Skip to main content

United Nations soldiers collected hundreds of smashed ballot boxes, tally sheets and thousands of ballots at a garbage dump outside the Haitian capital yesterday, the latest and most flagrant irregularity to undermine results of the election held more than a week ago.

René Préval, the front-runner for president, has charged that "massive fraud and gross errors" have stained the Feb. 7 election, unfairly robbing him of victory. With 90 per cent of ballots counted, he has 48.7 per cent of the vote, just short of the 50 per cent plus one vote needed to avoid a runoff in March.

Diplomats from the United States, Brazil and other countries met privately yesterday to discuss a Brazilian plan to persuade the other 32 candidates to recognize a Préval victory and avoid further social unrest, according to an adviser to Brazilian President Luiz Inacio Lula da Silva in Brasilia.

Crowds of Préval protesters from slums such as Cité Soleil took to the streets yesterday, chanting "Look what they did with our votes," as they marched past the U.S., Canadian and French embassies, waving spoiled ballot boxes and ballot papers. Thousands of ballots, including some marked ones, were retrieved from the dump.

While it is important to resolve the crisis, it is equally important not to tarnish Mr. Préval's victory, analysts say. If his presidency is not accepted as legitimate by all Haitians, it will be undermined from the start, much as that of former president Jean-Bertrand Aristide was after the disputed Senate election in 2000. Mr. Aristide was ousted on Feb. 29, 2004, by a popular uprising of thugs and former soldiers.

"The most important thing is that Préval's victory be seen as credible. There must be a transparent result," said Robert Macguire, director of the Haiti program at Trinity College in Washington. "Haitian elections are not undermined by voters, but by things that happen after the vote. Hopefully, this will not be the case this time."

The interim government has set up an inquiry with government representatives, members from the Provisional Electoral Council (CEP) and from Mr. Préval's party to investigate the allegations of vote fraud and to review tally sheets. The CEP will not announce further election results until the investigation is complete.

Yesterday, UN soldiers picked up empty, discarded ballot boxes, a vote tally sheet and several empty numbered bags used to carry blank and invalid votes; the material was strewn across a dump, eight kilometres north of the capital.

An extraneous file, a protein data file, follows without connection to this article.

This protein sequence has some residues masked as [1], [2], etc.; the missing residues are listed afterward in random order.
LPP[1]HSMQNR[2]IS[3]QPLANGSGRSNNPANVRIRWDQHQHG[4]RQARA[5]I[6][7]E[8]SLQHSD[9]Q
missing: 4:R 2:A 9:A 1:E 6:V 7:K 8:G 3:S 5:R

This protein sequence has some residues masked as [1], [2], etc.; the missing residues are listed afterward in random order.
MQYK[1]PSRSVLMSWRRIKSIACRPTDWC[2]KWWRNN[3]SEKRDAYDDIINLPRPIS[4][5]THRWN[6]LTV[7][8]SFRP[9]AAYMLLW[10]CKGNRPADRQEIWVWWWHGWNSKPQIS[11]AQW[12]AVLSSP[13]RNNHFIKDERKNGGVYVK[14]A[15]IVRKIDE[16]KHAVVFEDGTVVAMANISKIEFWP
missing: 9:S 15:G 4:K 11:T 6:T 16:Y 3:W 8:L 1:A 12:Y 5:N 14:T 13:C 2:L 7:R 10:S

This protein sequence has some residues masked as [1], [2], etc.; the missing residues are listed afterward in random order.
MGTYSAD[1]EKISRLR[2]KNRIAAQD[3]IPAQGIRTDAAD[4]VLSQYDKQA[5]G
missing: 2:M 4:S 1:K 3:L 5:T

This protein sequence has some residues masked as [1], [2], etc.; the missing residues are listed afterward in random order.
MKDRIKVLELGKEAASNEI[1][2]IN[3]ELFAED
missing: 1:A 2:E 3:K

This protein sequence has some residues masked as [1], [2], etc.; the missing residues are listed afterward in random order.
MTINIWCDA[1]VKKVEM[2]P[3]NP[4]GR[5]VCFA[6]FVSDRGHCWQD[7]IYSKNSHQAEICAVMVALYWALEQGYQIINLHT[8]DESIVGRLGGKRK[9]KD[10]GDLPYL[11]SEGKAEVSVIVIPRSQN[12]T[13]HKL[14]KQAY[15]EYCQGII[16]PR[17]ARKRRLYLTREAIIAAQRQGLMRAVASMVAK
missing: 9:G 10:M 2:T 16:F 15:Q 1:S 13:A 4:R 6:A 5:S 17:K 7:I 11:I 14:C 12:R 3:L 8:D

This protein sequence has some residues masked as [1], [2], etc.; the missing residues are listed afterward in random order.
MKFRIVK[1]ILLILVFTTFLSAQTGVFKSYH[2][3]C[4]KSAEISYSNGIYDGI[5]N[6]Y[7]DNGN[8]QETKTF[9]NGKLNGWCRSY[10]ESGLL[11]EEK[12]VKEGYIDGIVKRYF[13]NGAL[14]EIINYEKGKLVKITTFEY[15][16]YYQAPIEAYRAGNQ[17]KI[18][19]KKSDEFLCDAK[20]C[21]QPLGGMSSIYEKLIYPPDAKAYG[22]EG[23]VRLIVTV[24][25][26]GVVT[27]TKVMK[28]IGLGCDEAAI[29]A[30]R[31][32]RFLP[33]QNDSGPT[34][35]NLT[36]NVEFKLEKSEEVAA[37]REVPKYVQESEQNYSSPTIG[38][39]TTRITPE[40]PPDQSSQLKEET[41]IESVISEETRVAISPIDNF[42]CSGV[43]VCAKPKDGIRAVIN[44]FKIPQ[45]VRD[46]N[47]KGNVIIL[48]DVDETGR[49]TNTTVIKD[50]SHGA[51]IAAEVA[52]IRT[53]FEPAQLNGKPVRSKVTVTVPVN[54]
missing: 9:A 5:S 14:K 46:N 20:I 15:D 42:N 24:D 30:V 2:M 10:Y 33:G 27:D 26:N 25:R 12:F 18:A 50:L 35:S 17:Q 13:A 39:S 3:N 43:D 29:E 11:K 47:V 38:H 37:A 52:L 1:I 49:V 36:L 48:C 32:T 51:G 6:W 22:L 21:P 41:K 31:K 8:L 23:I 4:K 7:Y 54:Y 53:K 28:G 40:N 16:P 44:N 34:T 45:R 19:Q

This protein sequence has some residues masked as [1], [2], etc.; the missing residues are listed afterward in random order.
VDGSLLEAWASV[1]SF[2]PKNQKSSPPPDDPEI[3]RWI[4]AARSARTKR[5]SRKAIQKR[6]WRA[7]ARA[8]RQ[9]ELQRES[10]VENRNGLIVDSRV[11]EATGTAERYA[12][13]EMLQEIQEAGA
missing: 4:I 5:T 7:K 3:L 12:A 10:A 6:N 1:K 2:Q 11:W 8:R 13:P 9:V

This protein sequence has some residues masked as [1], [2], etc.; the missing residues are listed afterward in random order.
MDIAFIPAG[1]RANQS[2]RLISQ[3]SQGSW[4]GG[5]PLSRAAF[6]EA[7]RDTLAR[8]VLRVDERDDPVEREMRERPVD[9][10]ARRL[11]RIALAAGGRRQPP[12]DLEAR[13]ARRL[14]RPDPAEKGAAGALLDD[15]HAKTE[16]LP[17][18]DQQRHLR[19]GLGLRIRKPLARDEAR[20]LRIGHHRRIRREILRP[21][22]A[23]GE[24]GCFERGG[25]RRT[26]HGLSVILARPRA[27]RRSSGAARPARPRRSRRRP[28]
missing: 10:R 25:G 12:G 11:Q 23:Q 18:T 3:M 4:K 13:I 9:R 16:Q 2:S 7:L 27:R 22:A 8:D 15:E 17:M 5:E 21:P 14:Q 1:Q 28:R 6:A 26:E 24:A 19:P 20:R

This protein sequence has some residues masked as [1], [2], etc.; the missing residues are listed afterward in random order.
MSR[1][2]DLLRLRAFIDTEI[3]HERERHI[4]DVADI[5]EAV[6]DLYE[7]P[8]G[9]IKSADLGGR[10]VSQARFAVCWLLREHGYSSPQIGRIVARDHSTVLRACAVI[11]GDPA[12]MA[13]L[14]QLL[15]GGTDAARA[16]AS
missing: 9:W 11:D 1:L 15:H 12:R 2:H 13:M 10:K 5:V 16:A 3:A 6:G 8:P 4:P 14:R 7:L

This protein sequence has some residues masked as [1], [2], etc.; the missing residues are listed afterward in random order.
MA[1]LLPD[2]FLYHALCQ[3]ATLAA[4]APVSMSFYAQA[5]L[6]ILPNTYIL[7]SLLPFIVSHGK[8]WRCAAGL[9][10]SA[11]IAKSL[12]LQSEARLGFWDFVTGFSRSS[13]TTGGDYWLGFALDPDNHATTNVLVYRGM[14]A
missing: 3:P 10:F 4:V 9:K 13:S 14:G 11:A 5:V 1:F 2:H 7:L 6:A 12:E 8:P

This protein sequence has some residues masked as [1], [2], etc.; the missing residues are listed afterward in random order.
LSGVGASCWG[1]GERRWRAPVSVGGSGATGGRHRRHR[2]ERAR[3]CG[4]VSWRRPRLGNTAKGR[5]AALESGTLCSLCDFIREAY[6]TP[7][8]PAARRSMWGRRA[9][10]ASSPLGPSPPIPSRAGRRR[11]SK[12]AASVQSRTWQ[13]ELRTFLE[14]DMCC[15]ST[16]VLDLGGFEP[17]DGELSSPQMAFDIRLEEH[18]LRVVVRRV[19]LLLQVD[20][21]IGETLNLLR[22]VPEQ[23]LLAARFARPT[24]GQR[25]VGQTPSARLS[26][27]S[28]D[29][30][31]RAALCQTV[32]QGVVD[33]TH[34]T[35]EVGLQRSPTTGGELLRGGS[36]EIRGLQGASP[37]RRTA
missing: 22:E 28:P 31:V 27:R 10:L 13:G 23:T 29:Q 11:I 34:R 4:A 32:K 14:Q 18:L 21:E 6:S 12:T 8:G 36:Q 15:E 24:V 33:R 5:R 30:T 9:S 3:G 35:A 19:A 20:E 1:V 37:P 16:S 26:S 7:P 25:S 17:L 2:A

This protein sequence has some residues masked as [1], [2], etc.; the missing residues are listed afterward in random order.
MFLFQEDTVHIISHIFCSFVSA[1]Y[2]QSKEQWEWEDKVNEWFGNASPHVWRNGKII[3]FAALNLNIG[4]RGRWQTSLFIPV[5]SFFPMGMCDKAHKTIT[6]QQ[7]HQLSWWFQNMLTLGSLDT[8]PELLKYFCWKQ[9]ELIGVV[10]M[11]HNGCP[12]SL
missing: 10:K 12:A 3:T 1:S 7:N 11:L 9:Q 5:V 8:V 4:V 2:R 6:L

Another aspect of the election Mr. Préval has complained about is the high number of blank ballots -- 80,000 of a total of two million votes cast -- counted in the total results, which served to lower the percentage allocated to each candidate. If those blank ballots were discounted, then Mr. Préval would have a clear victory, he has said.

A former ally of Mr. Aristide, who served as president from 1996-2001, Mr. Préval has urged supporters to reject partial results, but to do so peacefully.

On Monday, protesters shut down the capital, erecting barricades of burning tires in the main streets, and marching up to the posh Montana Hotel, set high in the hills above the shantytowns, the site of the CEP media centre.

They jumped into the pool on the Montana's bougainvillea-draped patio, sat in lawn chairs and chanted Préval slogans in the lobby. Nobody was hurt, though some guests were removed by helicopter from the hotel roof.

Former South African Archbishop Desmond Tutu, in Haiti for a four-day visit, was in the hotel at the time and appealed for calm. The hotel has since told the CEP to relocate its media centre.

"When you see thousands of people running in the streets it looks terrible on TV, but the country is not falling apart," David Wimhurst, a UN spokesman, said in an interview with The Globe and Mail. "Haiti is a volatile place. It flares up and but then it goes away. We're at an impasse, but there is a lot of effort going into resolving it."

In New York, the UN Security Council urged Haitians to respect election results and refrain from violence. It also extended the Brazilian-led UN peacekeeping mission for six months.

Before the election, violence in the capital had reached epidemic proportions, with as many as six kidnappings a day and constant gunfire in slums such as Cité Soleil as armed gangs clashed with UN soldiers. A new government is seen as key to restoring order and stability to the poorest country in the Western Hemisphere and to reassuring international donors and investors.

The UN provided security for the vote, and soldiers helped transport election results to a central office in the capital, but it has not been involved in tallying results.

Canada sent 160 observers to the election, and Jean-Pierre Kingsley, Canada's Chief Electoral Officer and head of the international observers, declared the election to be fair last week.

However, NDP MP Alexa McDonough expressed concern yesterday about this declaration: "I think it is incumbent upon [Mr. Kingsley]for sure to address questions that now arise in the immediate aftermath of his assertions, to the effect that there are ballots that have been found, burned, destroyed, rejected. It's a very, very worrisome situation. There's no question about it."

Interact with The Globe